The suddenly fraught business of franchises could prevent a second Matrix trilogy

Though there are good reasons from a narrative standpoint to expand the Matrix universe further, that doesn't necessarily mean it makes a whole lot of business sense. True, every studio these days is chomping at the bit for any franchise opportunity, but not all has gone smoothly, and franchise fatigue is still a very real thing. (It even existed during the original run of Matrix films — you can see it in reviews of The Matrix Revolutions.) Getting almost two decades away from the last entry can cool anybody's overheated franchise jets, but that doesn't mean a revisit — or more specifically, a reinvention — will net positive results.

A solid recent example of this is Star Wars.

Bringing back the film series' core Skywalker narrative with The Force Awakens, The Last Jedi, and The Rise of Skywalker has yielded mixed critical response and turned what was a historically harmless, taciturn fandom into a vicious battlefield. While it's not going to staunch the flood of franchise content, the hit-and-miss critical performance of the newest Star Wars trilogy (that came over a decade after the prequels) could serve as a cautionary tale about creating new trilogies and how to approach marketing them. Sure, a studio could possibly make a billion dollars (which is really not a guarantee for any franchise that doesn't have the deep pre-baked interest of a Disney possession), but that may also come with the cost of critical underperformance of not just the franchise but also the studio. Money can be taken and run off with; a film's (or multiple films') spectre, if sufficiently lambasted in the press, will creep into discussion of entirely different films released by the studio. That's a pricey long-term gamble in this highly competitive feature film market.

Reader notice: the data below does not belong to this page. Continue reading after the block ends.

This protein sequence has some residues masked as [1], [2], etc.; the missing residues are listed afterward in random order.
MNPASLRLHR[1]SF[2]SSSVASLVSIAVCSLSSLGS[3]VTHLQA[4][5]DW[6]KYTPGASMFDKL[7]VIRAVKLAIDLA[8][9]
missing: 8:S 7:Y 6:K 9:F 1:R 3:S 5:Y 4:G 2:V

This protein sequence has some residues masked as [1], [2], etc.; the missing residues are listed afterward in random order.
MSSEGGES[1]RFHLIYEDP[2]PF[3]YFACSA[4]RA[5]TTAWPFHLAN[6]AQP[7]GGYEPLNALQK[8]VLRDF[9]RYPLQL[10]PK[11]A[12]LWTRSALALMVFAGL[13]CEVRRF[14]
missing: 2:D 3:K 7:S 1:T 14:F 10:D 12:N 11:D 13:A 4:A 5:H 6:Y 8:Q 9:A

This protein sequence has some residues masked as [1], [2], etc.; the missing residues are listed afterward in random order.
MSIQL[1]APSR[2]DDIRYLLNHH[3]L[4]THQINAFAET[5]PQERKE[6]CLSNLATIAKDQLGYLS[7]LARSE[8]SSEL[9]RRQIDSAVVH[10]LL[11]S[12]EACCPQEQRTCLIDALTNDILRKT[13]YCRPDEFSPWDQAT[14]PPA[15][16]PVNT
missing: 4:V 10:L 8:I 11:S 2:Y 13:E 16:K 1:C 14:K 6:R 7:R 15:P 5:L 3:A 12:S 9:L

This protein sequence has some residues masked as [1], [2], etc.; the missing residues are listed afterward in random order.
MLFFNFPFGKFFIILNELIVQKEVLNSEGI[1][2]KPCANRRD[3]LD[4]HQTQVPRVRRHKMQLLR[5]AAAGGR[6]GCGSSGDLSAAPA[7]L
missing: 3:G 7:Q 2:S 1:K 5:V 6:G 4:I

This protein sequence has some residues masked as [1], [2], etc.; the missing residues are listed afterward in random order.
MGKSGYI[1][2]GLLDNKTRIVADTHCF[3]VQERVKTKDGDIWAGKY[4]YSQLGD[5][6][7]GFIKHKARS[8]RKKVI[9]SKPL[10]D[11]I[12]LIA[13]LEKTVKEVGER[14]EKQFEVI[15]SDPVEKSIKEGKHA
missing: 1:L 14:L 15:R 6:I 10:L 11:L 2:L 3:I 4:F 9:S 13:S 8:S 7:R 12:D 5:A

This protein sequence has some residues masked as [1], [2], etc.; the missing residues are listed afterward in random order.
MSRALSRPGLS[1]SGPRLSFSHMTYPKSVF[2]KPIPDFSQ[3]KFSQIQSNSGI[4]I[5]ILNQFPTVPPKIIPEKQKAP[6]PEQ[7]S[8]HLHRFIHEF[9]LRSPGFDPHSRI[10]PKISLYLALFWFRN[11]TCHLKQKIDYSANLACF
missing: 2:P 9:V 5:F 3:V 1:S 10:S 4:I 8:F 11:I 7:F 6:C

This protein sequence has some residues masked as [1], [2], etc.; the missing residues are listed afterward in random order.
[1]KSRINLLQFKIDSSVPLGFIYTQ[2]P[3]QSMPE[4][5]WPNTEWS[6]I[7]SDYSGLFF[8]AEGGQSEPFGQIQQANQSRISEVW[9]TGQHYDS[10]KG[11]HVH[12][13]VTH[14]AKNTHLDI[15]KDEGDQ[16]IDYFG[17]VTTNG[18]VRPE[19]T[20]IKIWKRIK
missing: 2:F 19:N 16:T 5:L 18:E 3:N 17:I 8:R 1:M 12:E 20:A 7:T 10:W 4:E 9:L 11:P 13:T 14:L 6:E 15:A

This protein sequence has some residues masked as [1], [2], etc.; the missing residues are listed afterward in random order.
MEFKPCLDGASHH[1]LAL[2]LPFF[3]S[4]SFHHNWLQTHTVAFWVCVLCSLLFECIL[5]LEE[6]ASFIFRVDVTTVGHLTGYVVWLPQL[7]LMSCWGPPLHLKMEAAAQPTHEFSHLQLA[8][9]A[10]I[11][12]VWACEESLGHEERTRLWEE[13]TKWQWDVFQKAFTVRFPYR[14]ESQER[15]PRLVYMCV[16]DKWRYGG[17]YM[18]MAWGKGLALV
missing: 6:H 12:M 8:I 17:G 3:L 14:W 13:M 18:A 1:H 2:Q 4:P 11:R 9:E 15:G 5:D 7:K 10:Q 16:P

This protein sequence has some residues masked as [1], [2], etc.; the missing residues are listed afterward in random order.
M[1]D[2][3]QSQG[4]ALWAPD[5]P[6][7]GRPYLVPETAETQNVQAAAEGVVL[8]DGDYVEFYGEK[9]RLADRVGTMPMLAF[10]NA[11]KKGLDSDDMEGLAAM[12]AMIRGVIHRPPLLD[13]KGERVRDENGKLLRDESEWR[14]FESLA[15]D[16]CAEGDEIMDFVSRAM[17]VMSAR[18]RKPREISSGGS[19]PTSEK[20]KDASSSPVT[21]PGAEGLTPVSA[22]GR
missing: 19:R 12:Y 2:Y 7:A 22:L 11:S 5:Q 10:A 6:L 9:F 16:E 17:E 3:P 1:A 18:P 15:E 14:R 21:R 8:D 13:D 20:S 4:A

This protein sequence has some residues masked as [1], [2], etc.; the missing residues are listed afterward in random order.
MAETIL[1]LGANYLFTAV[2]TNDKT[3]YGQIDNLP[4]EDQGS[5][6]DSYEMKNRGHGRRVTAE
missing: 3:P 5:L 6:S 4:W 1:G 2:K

Right now, the facts are thus: Reeves and Moss aren't signed to anything past this single new Matrix movie. We Got This Covered's article admits this fact outright. Jonathan Groff and Neil Patrick Harris have been cast in secretive roles, and Yahya Abdul Mateen II has been cast in an equally mysterious role that at present is rumored to be a younger version of Laurence Fishburne's Morpheus. If that rumor is true, a potential time-travel plot muddies the speculative waters tremendously, but that is still a big if. A new wave of characters does imply more could be forthcoming, but in truth, what kind of story doesn't involve at least Neo in his capacity as The One?

More importantly, if that story could even conceivably exist, will any audience care? Reeves made headlines recently by saying the script for Matrix 4 is "ambitious." He's excited for his return and the screenplay that will drive the story, but "ambitious" can mean anything. In today's world, an ambitious storytelling flex would be... well, to end a story. Permanently. Even Revolutions didn't technically do that — the Matrix is still operating under a negotiated peace, and the possibility is left open that Neo could one day return despite his seeming on-screen death. That's not an end at all, so perhaps this final, fourth entry is meant to close that book on its own terms.